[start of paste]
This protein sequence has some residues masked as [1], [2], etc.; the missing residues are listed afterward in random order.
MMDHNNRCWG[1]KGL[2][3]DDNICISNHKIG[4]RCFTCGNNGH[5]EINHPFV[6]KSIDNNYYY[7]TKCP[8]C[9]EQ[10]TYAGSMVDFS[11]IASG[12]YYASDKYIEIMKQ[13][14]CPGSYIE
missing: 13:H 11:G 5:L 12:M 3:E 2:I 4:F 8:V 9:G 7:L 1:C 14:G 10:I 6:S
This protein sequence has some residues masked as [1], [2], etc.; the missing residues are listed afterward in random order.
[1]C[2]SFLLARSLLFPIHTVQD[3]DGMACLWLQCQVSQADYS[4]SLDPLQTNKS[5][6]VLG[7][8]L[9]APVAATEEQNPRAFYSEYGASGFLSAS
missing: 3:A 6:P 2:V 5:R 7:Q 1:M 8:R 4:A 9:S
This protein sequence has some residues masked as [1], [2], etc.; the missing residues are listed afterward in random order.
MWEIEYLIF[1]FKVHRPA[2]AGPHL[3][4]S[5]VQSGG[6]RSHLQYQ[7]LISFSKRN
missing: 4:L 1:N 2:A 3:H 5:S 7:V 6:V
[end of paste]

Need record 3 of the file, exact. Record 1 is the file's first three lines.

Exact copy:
This protein sequence has some residues masked as [1], [2], etc.; the missing residues are listed afterward in random order.
MWEIEYLIF[1]FKVHRPA[2]AGPHL[3][4]S[5]VQSGG[6]RSHLQYQ[7]LISFSKRN
missing: 4:L 1:N 2:A 3:H 5:S 7:V 6:V